Bioengineering Minor

ODBI Minor Program

We are excited to announce that the Bioengineering Minor program will be available Fall 2024. Students in the Class of 2026 and beyond will be able to apply for the Bioengineering Minor program. Students in the Class of 2025 who previously enrolled in the Engineering Biology Certificate program will be given an opportunity to switch into the Bioengineering Minor.

Program Offerings

Bioengineering will play increasingly important roles in health, technology, and society in the 21st century. These efforts are already underway, with bioengineers helping to usher in next generation vaccines (e.g. mRNA vaccines introduced during the Covid19 pandemic) and therapeutics (e.g., the first CRISPR gene therapies just approved in December 2023), and to find new sources of renewable energy (e.g., metabolic engineering to produce biofuels), among myriad other applications for human health and society. There is thus a pressing need to train the next generation of bioengineers. Drawing on Princeton’s strengths in bioengineering, both within the Omenn-Darling Bioengineering Institute and across the broader campus, the Bioengineering Minor will provide rigorous classroom and research experiences, enabling our students to gain expertise and make important contributions to this critically important field.

Goals for Student Learning

  • Students will gain knowledge of bioengineering approaches, including protein design, principles of cell and tissue engineering, computation and device fabrication.
  • Students will develop research skills and mastery of cutting-edge analytical and experimental approaches as part of their senior independent research, senior thesis, or full-time summer research experience.
  • Students will develop relationships with classmates across disciplines, interacting with both engineering and life science peers to solve cutting-edge problems. These relationships will be fostered both in the classroom and in research opportunities such as the Bioengineering Summer Undergraduate Research Program and the iGEM Program, an undergraduate team-led synthetic biology research program that has attracted students from MOL, ELE, CBE, and MAE, among other programs.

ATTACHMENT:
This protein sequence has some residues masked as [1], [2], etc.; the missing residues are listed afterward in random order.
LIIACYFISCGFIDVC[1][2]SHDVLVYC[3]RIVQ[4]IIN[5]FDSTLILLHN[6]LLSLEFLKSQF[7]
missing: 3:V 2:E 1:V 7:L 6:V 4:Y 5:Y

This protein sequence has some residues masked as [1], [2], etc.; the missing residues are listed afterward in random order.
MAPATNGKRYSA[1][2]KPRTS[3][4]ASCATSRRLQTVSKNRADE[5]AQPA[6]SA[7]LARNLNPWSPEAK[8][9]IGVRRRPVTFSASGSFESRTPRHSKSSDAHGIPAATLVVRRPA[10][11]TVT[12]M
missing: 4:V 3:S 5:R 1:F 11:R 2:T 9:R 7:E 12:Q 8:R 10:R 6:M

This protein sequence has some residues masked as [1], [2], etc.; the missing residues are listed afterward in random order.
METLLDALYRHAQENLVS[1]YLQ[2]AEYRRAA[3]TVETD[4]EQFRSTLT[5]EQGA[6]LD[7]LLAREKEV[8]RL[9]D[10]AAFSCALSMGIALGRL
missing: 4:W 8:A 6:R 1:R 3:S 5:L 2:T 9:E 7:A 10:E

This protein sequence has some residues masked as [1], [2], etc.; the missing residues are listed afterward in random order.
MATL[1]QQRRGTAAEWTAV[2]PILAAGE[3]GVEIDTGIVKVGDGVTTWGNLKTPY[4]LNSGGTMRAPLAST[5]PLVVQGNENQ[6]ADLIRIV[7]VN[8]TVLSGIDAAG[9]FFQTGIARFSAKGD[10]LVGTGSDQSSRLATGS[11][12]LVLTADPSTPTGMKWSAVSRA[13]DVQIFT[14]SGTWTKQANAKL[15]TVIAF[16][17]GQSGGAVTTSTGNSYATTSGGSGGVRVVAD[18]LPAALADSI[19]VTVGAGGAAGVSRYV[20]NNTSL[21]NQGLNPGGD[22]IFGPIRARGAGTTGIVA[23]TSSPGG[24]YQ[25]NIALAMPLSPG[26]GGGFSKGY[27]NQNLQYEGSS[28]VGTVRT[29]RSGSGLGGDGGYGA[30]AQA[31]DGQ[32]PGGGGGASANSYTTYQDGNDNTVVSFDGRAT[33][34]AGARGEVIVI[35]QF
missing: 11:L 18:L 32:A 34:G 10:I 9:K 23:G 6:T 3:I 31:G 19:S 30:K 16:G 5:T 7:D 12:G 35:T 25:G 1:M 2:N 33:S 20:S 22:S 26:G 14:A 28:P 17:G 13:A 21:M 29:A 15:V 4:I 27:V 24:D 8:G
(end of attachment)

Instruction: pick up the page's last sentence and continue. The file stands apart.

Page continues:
• Students will be exposed to and consider ethical dimensions of bioengineering and its impact on society, for example through attendance and participation in events associated with the annual Omenn-Darling Bioethics lecture. 

Prerequisites

Students wishing to declare a Minor in Bioengineering must have taken a foundational course in Molecular Biology (MOL214 or equivalent) as well as one foundational course in computing (COS126 or equivalent).

Admission to the Program

Students may apply for the Bioengineering minor program in the Spring semester of their sophomore year but no later than Dean's Date during the Spring semester of their junior year, and after declaring a major. To apply, please use the Program Application Form. When you are ready to apply or if you have any questions about the minor program, please contact Jessica Varela at [email protected].

Program of Study

To fulfill the minor requirements, students must take:

  • Three courses with bioengineering content, selected from the list established for the Engineering Biology Certificate (see Courses). These courses should provide a coherent training in an area of bioengineering, such as biotechnology, molecular or cellular engineering, neuroengineering, or systems biology. One of these courses must be from outside the student’s department of concentration, and at least one of these courses must not count as a departmental. 
  • One advanced life science course, selected from the approved list (see Courses). This course should provide additional insight into complex living systems and complement the bioengineering courses chosen by the student. Please note: Up to 2 courses can be double counted with a student’s major.
  • To promote thinking about the ethical aspects of bioengineering and its effects on society, students are required to attend the Omenn-Darling Bioethics Lecture once during their Princeton career and write a short (1-2 page single spaced) reflection on what was discussed and how it relates to topics in bioengineering, due to Jessica Varela ([email protected]). The Lecture is typically held in early March; the reflection is due by April 1st of the same year in which the lecture was held. A recording will be made available for students who are unable to attend the lecture in person.
  • Close collaboration with faculty is expected. Students are required to complete at least one semester or summer of Bioengineering research in an appropriate area of engineering biology. This research requirement can be a component of the student’s senior thesis or senior independent research, or be satisfied by either of the two Bioengineering summer research programs recently established at Princeton: the Bioengineering Summer Undergraduate Research Experience (BE-SURE) and the iGEM Synthetic Biology research project.

Faculty

Director of Undergraduate Studies

Jared Toettcher: [email protected] 

For a full list of faculty members please visit the department website: Faculty | Omenn-Darling Bioengineering Institute (princeton.edu)

Program Manager

Jessica Varela: [email protected]